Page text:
It‘s just the senseless thing we see and it breaks your heart to see people hurt like that. And they‘ve done nothing wrong. As a matter of fact, they‘re out of the way. They‘re in areas that are not in the public view.  They were sought out to have this done to them. There‘s no—there‘s no explanation for it.  There‘s just no excuse for it.

COSBY:  Absolutely. Did you know any of these three victims at all?  What‘s the sense in the community, the homeless population? Are they worried?

RUSSELL:  Yes. I knew one of the individuals. I worked with him for approximately five years. I‘ve known him. He‘s been homeless on the streets and to look at him, he kept himself, you know, rather well dressed and cleaned. You wouldn‘t think him to be homeless. He frequented the area of Riverwalk. He looked like a regular businessman.

You wouldn‘t know he was homeless to just a passerby but talk with him, you‘d learn he wasn‘t—we had him in the shelter one time. And he left. I‘m not sure if the—due to conditions that he just was unfamiliar with, and hadn‘t grown accustomed to, and decided it was in his best interest to leave that shelter. That was a number of years ago for him.

COSBY:  Is there heightened fear, Scott, real quick, is there heightened fear amongst the community tonight?

RUSSELL:  No, there‘s really no heightened fear. There‘s more awareness on the homeless population out there. They‘re looking around to make sure they‘re not being followed and things like that. We certainly have asked them do that and be aware of their surroundings.

COSBY:  Absolutely.  Scott, thank you very much. We appreciate you being here.

RUSSELL:  You‘re welcome.

COSBY:  And an update now in the case of a murdered Virginia student that we  followed closely, and the man caused of killing her. A grand jury meets tomorrow to decide if 38-year-old Ben Fawley should face the death penalty, if convicted of killing a Virginia Commonwealth University student last year. Taylor Behl went missing from her college campus in Richmond, Virginia, last September. Her decomposed body was found a month later in rural eastern Virginia buried in a shallow grave.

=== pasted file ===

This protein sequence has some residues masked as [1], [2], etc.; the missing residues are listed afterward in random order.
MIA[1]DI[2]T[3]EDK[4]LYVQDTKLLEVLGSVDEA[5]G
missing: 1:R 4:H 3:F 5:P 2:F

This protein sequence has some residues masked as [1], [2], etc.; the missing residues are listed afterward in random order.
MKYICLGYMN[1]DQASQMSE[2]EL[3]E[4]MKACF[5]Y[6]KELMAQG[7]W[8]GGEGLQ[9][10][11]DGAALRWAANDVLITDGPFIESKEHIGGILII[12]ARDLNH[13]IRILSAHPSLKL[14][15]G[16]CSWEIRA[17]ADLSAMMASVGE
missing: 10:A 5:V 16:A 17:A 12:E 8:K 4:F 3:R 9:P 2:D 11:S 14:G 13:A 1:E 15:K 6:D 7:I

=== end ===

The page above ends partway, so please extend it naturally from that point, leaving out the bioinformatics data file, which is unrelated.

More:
Fawley reported told police that Taylor‘s death was an accident and that she die during rough sex. 

Still ahead, everybody, killers found not guilty by reason of insanity are still killers. Should they be allowed to walk free? Find out what state is letting 13 killers back on the streets, and why.

And was George Smith dead before going overboard during his honeymoon cruise? The family will join me live.

Plus, a bizarre connection between the missing groom and celebrity party girl Tara Reid. We have the exclusive picture coming up.


COSBY:   The family of missing honeymooner George Smith is fighting back with new allegations about the investigation into his disappearance, including a claim that George may have been killed before he went overboard.

We‘re joined now by George Smith‘s family, his parents, George and Maureen and his sister, Bree.

Thank you, all of you, -- how heart goes out to you guys every time I see you it must have so tough—it must be so tough with time going by.

Is it even more difficult, George?

GEORGE SMITH, FATHER OF GEORGE SMITH:  It gets more difficult every day. It just seems like, you know, why isn‘t it getting solved?  We just can‘t believe it, you know?

COSBY:   One. Things, Bree, the new pieces, you we‘re told by, what? 

A U.S.  official in Greece?

BREE SMITH, SISTER OF GEORGE SMITH:  Actually, my parents were told, when they were in Greece, from a U.S. official from the American embassy, in Greece, that the indentation in the overhang was a suggestion that my brother fell as dead weight. It was not a fall as if, you know, he was free falling with his arms and legs moving. It was as if he was dropped.

COSBY:   This is it.  We‘re looking at the picture of the canopy right here. There‘s—they‘re suggesting, what? He was killed prior to?

B. SMTH:  Well, either killed or seriously injured.

COSBY:   Unable to move or unable to—

B. SMITH:  Yes, not—you know, free falling with his arms and legs moving. Just sort of dropped.

COSBY:   What do you make of the fact—you know, we‘ve had a lot of folks on our show in the last few months, no one had come on, you know, Clete Hyman, who was next door says that they heard voices, heard a thud.  We haven‘t heard anyone say they heard a yell or a scream.  And I keep going back to that thinking, if somebody accidentally fell over, they‘d would say, “Help!”, or “Ah!”

B. SMITH:  Right.

COSBY:   Or was aware that they were being pushed.